As shown in Figure 7, stalagmites from a Southern Hemisphere cave in Peru record a strengthening of the monsoons during the Little Ice Age, while those in a Northern Hemisphere cave in China show a weakening. This is consistent with a southward shift of the thermal equator.

Evidence for changes in the sizes of closed basin lakes between the Medieval Warm and Little Ice Age has proven difficult to come by. As the drying that occurred during the 14.5-kyr northward shift, then it would be expected that these lakes increased in size from the Medieval Warm to the Little Ice Age. The problem is that if the shorelines formed during the Medieval Warm are currently underwater; hence, they are inaccessible for study. In any case, for the Dead Sea there is a suggestion of a pronounced Medieval Warm low stand but its timing is only roughly bracketed. Although no direct evidence exists on the Altiplano, the remains of settlements in the adjacent Atacama Desert suggest wetter conditions prevailed during at least part of the Little Ice Age.

The warming of the Earth by manmade CO2 will create large changes in water availability in the Earth’s dry lands. Yes, there will be winners as well as losers. However, if Isaac Held is correct, the winners will be a minority.    

In the case of the Great Basin Lakes, there is direct evidence for low stands of Walker Lake and Mono Lake during the Medieval Warm. The reason that they can be directly documented is that the manmade diversion of the streams feeding these lakes caused their levels to fall, exposing otherwise inaccessible shorelines. Scott Stine of the University of California found a way to directly document the timing of these low stands. He found stumps of Jeffrey Pine projecting above the surface on the West Walker River (see Figure 8). The stumps had more than 100 growth rings. As Jeffrey Pines cannot survive root submergence for even several weeks, these stumps document century-long periods when the river was dry. Radiocarbon measurements reveal that there were two such century-long droughts separated by a few decades. Stine went on to demonstrate corresponding drops in the level of Walker Lake. He did this by collecting the remains of woody plants from the shore zone exposed as a result of the diversion of the Walker River. He showed that during the two droughts the lake shrunk to less than half its pre-agriculture size.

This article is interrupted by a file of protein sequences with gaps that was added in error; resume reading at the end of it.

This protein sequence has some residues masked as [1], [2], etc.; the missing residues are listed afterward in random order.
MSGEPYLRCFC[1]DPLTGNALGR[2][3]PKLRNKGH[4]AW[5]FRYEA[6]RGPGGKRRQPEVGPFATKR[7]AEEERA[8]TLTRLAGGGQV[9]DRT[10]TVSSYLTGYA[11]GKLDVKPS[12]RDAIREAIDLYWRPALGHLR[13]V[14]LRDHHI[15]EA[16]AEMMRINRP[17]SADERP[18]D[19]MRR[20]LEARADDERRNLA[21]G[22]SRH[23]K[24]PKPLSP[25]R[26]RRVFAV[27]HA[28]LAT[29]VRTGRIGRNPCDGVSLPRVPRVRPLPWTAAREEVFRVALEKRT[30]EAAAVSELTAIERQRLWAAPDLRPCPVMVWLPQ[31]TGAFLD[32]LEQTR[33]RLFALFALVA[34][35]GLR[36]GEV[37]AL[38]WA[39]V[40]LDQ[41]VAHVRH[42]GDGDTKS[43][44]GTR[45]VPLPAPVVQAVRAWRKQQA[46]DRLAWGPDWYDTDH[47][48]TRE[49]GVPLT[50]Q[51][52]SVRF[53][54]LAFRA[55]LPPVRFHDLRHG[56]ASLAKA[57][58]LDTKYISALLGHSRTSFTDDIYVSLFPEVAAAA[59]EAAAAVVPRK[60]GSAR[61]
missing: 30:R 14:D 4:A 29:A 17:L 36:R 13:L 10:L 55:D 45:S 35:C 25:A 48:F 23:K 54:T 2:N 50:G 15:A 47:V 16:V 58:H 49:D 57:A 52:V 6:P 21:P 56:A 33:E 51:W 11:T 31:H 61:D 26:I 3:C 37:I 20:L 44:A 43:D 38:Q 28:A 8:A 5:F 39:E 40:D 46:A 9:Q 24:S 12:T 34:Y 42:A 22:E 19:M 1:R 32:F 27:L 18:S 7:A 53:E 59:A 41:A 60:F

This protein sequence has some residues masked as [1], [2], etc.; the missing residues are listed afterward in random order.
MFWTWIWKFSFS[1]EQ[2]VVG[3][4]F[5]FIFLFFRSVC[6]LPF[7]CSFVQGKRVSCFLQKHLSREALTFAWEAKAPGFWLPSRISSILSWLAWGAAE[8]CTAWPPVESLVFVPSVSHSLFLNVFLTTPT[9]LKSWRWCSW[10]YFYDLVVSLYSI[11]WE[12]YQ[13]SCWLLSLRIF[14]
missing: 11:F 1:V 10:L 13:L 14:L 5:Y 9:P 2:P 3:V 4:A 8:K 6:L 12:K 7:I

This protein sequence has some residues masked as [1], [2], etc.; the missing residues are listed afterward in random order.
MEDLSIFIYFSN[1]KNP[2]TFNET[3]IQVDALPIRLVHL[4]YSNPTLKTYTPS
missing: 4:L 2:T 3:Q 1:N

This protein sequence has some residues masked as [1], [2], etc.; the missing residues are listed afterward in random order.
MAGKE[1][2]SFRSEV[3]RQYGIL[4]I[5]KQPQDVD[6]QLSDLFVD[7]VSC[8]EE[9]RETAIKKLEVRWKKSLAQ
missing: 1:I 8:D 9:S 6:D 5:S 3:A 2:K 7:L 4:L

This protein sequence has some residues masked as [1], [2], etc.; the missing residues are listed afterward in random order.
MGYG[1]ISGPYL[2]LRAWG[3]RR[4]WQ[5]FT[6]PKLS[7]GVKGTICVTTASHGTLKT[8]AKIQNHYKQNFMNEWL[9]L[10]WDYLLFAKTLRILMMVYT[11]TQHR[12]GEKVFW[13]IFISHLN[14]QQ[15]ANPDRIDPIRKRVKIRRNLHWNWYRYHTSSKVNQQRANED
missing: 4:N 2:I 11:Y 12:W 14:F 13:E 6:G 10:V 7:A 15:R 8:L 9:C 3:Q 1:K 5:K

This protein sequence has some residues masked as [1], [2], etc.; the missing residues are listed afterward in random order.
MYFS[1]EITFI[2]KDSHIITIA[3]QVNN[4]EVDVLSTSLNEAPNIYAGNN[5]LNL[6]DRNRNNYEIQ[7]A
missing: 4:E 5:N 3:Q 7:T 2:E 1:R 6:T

Although little information exists regarding the history of closed basin lakes in China, one of my colleagues, Aaron Putnam, documented that China’s currently largely dry Lake Lop Nor occupied its largest shoreline during the Little Ice Age. It was roughly eight times larger at that time. Further, he radiocarbon-dated the wood from fossil poplar trees found between the dunes of China’s vast Taklamakan Desert, demonstrating that they grew during the Little Ice Age.


So the suggestion is that all of the Northern Hemisphere dry lands lying poleward of the monsoon zone underwent a dry Medieval Warm to wet Little Ice Age change. However, as the evidence remains spotty, more research is needed to confirm this observation.

Although no major reorganization of ocean ventilation occurred during this oscillation, it appears that during the Little Ice Age, the wedge of Southern Ocean that underrides the deep water produced in the northern Atlantic was forced to retreat. Today, and during the Medieval Warm, this wedge extended all the way to Bermuda. During the Little Ice Age, it was absent. But, as were all its other impacts, this change in the ocean was small potatoes compared with those associated with the last glaciation.

There is no consensus as to what drove the Medieval Warm to Little Ice Age climate change. Based on the analysis of air trapped in bubbles in polar ice, we know that neither CO2 nor any of the other greenhouse gases changed significantly. Modelers have attempted to blame the Little Ice Age cooling on a combination of excess volcanic activity and a weaker Sun, but in my opinion, their case is far from convincing. Instead, I suspect that this oscillation reflects changes of the heat budget of the ocean. So vast is the ocean’s heat content that a slight imbalance between its uptake and release of heat could easily produce the small Medieval Warm–Little Ice Age climate change. Perhaps during the Medieval Warm, the ocean was giving off more heat than it absorbed and during the Little Ice Age, it absorbed more heat than it released.


Based on the similarity between the consequences of the large northward shift of the thermal equator which occurred 14.5 kyrs ago and those associated with the much smaller southward shift which occurred during the Little Ice Age, I suspect that the northward shift to be generated by global warming will bring about similar changes in rainfall in the Earth’s dry lands. If so, the western United States and the Middle East will become drier. The Nile will receive more water. The Amazonian rain forest will shift to the north drying out eastern Brazil and the Bolivian Altiplano. China’s monsoons will strengthen. But I should be humble. The factors influencing where and how much it rains are highly complex. This is why the global models designed to predict these changes give such a wide range of results. But one thing is for sure. The warming of the Earth by manmade CO2 will create large changes in water availability in the Earth’s dry lands. Yes, there will be winners as well as losers. However, if Isaac Held is correct, the winners will be a minority.


Alley, Richard. The Two-Mile Time Machine: Ice Cores, Abrupt Climate Change, and Our Future. Princeton, New Jersey: Princeton University Press, 2002.

Broecker, Wallace. The Great Ocean Conveyor. Princeton, New Jersey: Princeton University Press, 2010.